Balancing Inner/Outer Conflicts

A Main Character who is larger-than-life, has certain attributes and who faces high stakes is often a winning combination. Yet when creating conflict for our characters, novel writers should beware of loading too much personal angst or not enough of a conscience. Balance is key.
Writing Tip for Today: Here are some ideas for balancing a Main Character’s conflicts:

  • All Brooding and No Action Make John a Dull Character. Giving your character a lot of personal problems–and a secret or two–help bring that person to life, creating someone readers will relate to. But if you overdo it on the inner problems, you may find yourself trapped in the character’s head too much of the time. When people THINK about their problems or secrets, they usually don’t do much else. Thus, these types of characters often are perched by a window, thinking their lives away. Resist the Urge to Ruminate! 
  • Motivation Matters. Thoughtless action is dull too. If your MC rushes around saving the world but never thinks about her secrets or problems, she’ll appear shallow and uninteresting. Even in thrillers and murder mysteries, the lead must give readers a glimpse of the WHY. What makes this character think she must save the world? What happened to give the character his drive to do things? If readers understand what motivates the MC, they can feel more a part of the story. A caveat: MOTIVATION gives BACK STORY an invitation to come and clog up the forward motion of the story. Resist the Urge to Ruminate! Resist the Urge to Explain! Instead, learn to drop in small bits of back story on a need to know basis.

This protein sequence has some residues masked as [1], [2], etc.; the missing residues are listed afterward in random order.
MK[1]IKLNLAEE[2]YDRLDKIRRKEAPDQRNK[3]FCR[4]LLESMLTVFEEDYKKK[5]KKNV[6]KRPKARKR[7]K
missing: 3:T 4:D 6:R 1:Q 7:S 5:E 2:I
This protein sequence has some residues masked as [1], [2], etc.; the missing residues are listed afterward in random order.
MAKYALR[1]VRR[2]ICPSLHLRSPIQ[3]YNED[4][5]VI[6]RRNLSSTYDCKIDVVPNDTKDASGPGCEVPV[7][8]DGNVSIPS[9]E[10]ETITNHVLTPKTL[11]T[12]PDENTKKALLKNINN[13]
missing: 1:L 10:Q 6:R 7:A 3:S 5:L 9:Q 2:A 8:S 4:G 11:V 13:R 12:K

• Make the Central Conflict Matter.High stakes are important for this balance to work. A novel where the character navel gazes about his problems will probably not hold readers’ interest. A good way to be sure stakes are high is to apply the So What? test. If my character does not attain his goal, so what? The answer should be something valuable will be lost. If not, try making the situation more important, dire or time-challenged. And no fair saying he’s out to save the world unless he’s willing to wear tights and a cape.

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About Linda S. Clare

I'm an author, speaker, writing coach and mentor. I teach both fiction and nonfiction writing at Lane Community College and in the doctoral program as expert writing advisor for George Fox University. I love helping writers improve their craft and I'm both an avid reader and writer of stories about those with wounded hearts.

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